Cape Wind signs major cable contracts

On track to become America's first offshore wind farm
Cape Wind signs contracts with three firms to begin construction.

Cape Wind is another step closer to making history

The first U.S. offshore wind project to be fully permitted

South Carolina-based Prysmian Cables and Systems USA has won a contract to supply inter-array and export power cables for the 468MW Cape Wind offshore wind farm.

New Jersey-based Caldwell Marine International has also been roped for installation of the underwater cables at the scheme off the coast of Massachusetts, which will feature 130 Siemens 3.6MW turbines.

Two significant milestones

In average winds, Cape Wind will provide three quarters of the Cape and Islands electricity needs and reduce global warming greenhouse gas emissions by 734,000 tons per year.

Cape Wind announced today that South Carolina-based Prysmian Cables and Systems USA has been awarded the contract for the eventual supply of the intra array and export power cables for Cape Wind's offshore wind farm and New Jersey-based Caldwell Marine International has been awarded the contract for the installation of the underwater cables. The new contracts mark significant project milestones.

Cape Wind President Jim Gordon said, "I am pleased that Prysmian Cables and Systems USA and Caldwell Marine International will play important roles in helping build Cape Wind, they are capable companies that will help establish a domestic offshore wind supply chain."

A news release from the company said that the onshore transmission cables would be manufactured by Prysmian at its high voltage manufacturing facility based in Abbeville, South Carolina and installed by its New Jersey based installation team in a series of duct banks between the point of landfall and the electric grid interconnection at the NSTAR Barnstable substation.

A Falmouth based company is involved

The duct banks will be constructed by Falmouth-based Lawrence-Lynch Corp. under an agreement Cape Wind previously announced.

New Jersey-based Caldwell Marine International will install the submarine intra array and export cables using specialized vessels and equipment. For Caldwell Marine International, which has 30 years of experience in the installation of specialized underwater cable, offshore wind represents a new growth area for their company.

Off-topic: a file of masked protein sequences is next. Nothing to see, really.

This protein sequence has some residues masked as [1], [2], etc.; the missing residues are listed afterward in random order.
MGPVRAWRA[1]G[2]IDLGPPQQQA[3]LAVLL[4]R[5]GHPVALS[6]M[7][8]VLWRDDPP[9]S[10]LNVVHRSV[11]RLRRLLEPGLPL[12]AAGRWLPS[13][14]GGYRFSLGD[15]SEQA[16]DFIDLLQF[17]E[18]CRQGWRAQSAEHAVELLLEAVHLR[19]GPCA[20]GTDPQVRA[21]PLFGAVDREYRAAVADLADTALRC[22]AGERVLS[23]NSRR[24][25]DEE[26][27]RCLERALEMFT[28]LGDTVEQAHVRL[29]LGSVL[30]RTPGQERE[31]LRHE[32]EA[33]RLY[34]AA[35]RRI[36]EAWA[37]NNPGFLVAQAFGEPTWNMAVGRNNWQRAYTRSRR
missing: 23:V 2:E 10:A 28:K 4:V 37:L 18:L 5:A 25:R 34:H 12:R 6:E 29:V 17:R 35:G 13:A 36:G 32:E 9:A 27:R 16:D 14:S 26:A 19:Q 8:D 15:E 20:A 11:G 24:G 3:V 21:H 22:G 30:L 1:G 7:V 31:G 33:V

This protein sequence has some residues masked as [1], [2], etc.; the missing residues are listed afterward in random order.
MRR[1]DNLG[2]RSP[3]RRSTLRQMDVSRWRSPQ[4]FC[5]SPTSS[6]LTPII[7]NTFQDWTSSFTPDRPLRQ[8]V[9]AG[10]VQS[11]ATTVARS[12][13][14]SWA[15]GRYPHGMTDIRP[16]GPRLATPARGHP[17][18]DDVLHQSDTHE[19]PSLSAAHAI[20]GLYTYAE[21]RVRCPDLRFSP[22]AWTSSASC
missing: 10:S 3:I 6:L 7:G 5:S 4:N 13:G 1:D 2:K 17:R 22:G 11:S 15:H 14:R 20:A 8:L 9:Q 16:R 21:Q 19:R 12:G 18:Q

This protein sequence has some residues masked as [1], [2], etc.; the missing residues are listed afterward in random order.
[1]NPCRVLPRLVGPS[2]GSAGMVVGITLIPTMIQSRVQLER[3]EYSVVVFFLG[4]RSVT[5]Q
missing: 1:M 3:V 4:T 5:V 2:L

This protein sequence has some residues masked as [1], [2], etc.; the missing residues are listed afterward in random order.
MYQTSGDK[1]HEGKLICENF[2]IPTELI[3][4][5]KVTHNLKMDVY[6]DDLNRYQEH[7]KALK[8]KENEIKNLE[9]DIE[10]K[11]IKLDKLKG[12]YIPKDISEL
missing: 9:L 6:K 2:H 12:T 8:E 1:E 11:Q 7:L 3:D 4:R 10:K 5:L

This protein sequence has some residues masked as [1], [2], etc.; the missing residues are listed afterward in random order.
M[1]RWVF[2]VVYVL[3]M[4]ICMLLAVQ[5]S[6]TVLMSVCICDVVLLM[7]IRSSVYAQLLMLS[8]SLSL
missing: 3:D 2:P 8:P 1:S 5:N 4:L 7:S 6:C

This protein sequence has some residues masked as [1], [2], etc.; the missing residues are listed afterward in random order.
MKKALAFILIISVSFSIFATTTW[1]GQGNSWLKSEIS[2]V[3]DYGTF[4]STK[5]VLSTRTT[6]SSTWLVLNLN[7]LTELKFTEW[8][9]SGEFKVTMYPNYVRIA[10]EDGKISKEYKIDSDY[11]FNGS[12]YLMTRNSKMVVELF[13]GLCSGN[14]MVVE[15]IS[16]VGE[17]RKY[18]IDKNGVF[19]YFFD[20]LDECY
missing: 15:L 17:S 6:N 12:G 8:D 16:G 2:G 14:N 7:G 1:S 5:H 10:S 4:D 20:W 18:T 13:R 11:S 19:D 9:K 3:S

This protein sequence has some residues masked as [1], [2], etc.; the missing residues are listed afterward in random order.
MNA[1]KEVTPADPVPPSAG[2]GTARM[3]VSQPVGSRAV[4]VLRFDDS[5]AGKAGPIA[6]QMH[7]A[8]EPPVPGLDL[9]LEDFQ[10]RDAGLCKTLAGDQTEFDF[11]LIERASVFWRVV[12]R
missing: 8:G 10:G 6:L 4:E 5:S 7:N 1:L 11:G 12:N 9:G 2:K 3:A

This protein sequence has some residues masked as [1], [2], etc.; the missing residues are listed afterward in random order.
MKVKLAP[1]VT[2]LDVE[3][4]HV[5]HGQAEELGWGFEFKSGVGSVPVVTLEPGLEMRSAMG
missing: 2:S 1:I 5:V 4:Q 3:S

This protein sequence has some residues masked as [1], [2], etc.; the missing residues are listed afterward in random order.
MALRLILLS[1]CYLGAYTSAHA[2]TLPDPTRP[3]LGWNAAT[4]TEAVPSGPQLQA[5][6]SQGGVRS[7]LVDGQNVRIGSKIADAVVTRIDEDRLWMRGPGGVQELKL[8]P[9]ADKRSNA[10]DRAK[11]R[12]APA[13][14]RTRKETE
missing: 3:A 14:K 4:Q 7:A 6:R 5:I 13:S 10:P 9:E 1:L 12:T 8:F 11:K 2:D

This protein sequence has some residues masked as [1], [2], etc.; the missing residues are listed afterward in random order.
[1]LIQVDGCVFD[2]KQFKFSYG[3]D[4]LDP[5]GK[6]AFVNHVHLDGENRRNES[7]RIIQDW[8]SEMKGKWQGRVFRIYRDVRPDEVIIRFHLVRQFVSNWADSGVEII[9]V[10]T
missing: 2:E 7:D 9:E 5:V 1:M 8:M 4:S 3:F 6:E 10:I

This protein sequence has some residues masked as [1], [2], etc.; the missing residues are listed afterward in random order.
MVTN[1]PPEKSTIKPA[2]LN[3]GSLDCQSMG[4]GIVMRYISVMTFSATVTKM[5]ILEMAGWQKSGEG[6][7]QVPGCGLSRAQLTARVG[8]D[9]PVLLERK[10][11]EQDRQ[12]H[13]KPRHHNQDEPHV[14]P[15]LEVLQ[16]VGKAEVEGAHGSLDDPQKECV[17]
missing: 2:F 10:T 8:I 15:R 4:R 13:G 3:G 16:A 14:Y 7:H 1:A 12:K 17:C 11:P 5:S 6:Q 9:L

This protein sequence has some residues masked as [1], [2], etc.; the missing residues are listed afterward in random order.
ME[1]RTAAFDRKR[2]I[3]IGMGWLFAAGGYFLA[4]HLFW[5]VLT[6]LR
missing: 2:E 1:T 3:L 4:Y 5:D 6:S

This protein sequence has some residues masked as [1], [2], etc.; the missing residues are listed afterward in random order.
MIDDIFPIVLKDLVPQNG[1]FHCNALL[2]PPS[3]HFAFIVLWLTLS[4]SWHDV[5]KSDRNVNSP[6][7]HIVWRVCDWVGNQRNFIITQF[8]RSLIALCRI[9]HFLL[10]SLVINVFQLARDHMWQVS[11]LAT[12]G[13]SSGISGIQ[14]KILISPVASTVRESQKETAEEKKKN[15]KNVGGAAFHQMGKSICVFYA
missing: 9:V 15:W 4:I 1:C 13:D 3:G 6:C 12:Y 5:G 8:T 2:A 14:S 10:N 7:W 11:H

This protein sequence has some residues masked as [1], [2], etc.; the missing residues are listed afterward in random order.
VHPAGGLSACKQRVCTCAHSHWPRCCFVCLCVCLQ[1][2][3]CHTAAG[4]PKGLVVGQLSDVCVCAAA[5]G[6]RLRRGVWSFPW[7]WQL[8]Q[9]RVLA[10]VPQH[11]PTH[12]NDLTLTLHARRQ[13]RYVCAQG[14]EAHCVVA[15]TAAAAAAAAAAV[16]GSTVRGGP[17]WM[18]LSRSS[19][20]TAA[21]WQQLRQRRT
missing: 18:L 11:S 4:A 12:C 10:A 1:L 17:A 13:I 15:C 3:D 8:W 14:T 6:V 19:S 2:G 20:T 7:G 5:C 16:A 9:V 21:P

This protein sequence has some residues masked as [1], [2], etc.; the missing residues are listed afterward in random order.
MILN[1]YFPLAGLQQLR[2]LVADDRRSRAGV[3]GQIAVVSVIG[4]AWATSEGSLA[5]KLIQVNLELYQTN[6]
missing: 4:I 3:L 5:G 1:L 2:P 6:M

"We are thrilled to be expanding into the offshore wind sector and we are proud to help build Cape Wind, America's first offshore wind farm," said Rolando Acosta, President of Caldwell Marine International. "This is an opportunity for our company to become part of the supply chain of this new domestic offshore wind industry," Acosta added.

"This announcement is a big step forward for Cape Wind and our members are looking forward to getting to work on constructing this important project," said Gerard Dhooge, President, Boston & New England Maritime Trades Council, AFL-CIO.

The local benefits continue to grow

Cape Wind will create up to a thousand jobs in assembly and ocean construction, boosting our local economy and creating 150 permanent jobs thereafter, including 50 highly paid maintenance and operations jobs based on Cape Cod.

Cape Wind will be America's first offshore wind farm and will help catalyze a domestic offshore wind industry and related supply chain. It is the first U.S. offshore wind project to be fully permitted, and to have been issued a commercial lease and received approval for its Construction and Operations Plan by the U.S. Department of Interior. Cape Wind has secured long term power purchase agreements with National Grid and NSTAR, the two largest electric utilities in Massachusetts. Cape Wind is currently in its financing phase, significant investments have already been announced. For more information visit welcomes thoughtful comments and the varied opinions of our readers. We are in no way obligated to post or allow comments that our moderators deem inappropriate. We reserve the right to delete comments we perceive as profane, vulgar, threatening, offensive, racially-biased, homophobic, slanderous, hateful or just plain rude. Commenters may not attack or insult other commenters, readers or writers. Commenters who persist in posting inappropriate comments will be banned from commenting on